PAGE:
Edited by Thorne Dreyer, Alice Embree, Cam Duncan, and Sherwood Bishop
New Journalism Project is proud to announce its new book, Exploring Space City!: Houston’s Historic Underground Newspaper. A companion to Celebrating The Rag published in 2016, Exploring Space City! is a 376-page exploration of Houston’s groundbreaking publication to be released December 7, 2021. In the words of historian Robert Cottrell, “This lovingly crafted compilation captures the spirit of the New Left and the counterculture.” Purchase the book at Lulu.com.
Space City! was an underground newspaper published in Houston from June 5, 1969 to August 3, 1972. Though it was relatively short-lived, the paper – which was continually under assault from the Ku Klux Klan – was widely acknowledged to be one of the very best of the ’60s-70s underground newspapers that had significant impact on mainstream journalism. Space City! covered news not otherwise reported and helped pull together a widespread and diverse countercultural and New Left community in Houston.
Exploring Space City! features both articles and artwork from the original Space City! as well as essays written specifically for the book by its editors and others, designed to look back on the historical importance of the paper and to add contemporary perspective. The original Space City! included coverage of Black, Chicano, and white activists, the police shooting of Black leader Carl Hampton, the war in Vietnam and the movement against it, and the women’s and gay movements. And the paper did in-depth power structure research on who rules Houston, and extensive coverage of the cultural scene with features on Janis Joplin and Muhammad Ali and more. And it’s all in the book.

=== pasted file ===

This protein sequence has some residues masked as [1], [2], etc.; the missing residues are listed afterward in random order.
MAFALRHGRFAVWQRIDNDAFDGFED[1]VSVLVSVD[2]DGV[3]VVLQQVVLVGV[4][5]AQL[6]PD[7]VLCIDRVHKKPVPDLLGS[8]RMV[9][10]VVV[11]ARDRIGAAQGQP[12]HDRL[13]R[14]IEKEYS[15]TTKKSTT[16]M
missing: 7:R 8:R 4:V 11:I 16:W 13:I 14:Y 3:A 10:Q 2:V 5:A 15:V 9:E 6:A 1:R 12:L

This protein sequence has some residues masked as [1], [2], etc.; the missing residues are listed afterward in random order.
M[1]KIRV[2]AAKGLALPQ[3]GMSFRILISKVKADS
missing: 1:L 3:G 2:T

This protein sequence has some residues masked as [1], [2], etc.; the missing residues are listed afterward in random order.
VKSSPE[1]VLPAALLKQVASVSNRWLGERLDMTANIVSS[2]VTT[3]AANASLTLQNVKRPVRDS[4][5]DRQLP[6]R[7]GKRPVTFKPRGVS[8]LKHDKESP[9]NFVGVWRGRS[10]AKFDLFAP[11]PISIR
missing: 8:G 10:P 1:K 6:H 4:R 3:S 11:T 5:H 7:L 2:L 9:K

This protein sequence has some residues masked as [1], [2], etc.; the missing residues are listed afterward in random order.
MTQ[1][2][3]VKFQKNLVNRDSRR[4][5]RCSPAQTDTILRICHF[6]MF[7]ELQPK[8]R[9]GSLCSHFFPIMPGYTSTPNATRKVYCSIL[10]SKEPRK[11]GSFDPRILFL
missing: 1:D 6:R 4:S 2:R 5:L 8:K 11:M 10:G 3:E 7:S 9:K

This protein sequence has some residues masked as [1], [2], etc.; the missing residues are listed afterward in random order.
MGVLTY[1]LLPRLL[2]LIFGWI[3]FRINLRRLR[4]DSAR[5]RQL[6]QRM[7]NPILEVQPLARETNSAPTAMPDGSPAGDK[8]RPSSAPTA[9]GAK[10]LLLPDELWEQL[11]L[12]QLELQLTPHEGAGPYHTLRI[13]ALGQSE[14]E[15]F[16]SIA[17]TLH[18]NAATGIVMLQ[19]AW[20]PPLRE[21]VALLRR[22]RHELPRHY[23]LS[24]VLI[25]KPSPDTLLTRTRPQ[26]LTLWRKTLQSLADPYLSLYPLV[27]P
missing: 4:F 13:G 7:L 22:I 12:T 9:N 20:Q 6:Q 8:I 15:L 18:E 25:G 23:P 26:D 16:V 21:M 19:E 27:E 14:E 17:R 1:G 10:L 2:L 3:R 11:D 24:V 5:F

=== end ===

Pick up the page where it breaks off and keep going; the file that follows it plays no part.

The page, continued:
More than four decades ago, an enterprising group of young independent historians produced a path-breaking book and documentary, Talkin’ Union. It featured one of the first scholarly accounts of the great San Antonio pecan sheller strike of 1938, amplifying the powerful but overlooked voice of lifelong organizer Alberta Zepeda Snid. It uncovered interracial unions among Black, white, and Mexicana women garment workers in Dallas, of all places, as well as their union sisters along the border—long before anyone had heard of maquiladoras. The rare oral history interviews and pioneering scholarly essays in this book have clearly withstood the test of time and will now bring the power of people’s history to a new generation of activists!
NJP Publishing is proud to announce that Talkin’ Union:Texas Women Workers is now available for purchase at Lulu.com. Edited by Richard Croxdale and Melissa Hield with a preface by Glenn Scott, Talkin’ Union is the third book published by NJP Publishing as part of a 2019 series featuring women’s work, memoir, poetry and history. Talkin’ Union tells the groundbreaking story of Texas women pecan shellers and seamstresses who organized for economic and social equality in the ’30s. Researchers with People’s History in Texas relied on first-hand oral histories and extensive archival research to bring this history to life. The Pecan Shellers Strike is now acknowledged as an historic mass movement, the largest mass strike in Texas, and the foundation for Hispanic organizing for a generation. The Texas garment workers who organized in the ’30s with the International Ladies’ Garment Workers’ Union have never received the attention they deserve. Essays from 1979 about African American women and Chicanas in the Texas workforce capture the beginning of a sea change in women’s workforce participation that would soon transform women’s lives, family dynamics, and the U.S. economy. The material was available for limited distribution as a booklet in 1979, but has been published by NJP Publishing with a 2019 introduction to make this history available through online platforms. Talkin’ Union:Texas Women Workers can be purchased at Lulu.com and will be available soon through Amazon, Ingram, and Barnes and Noble.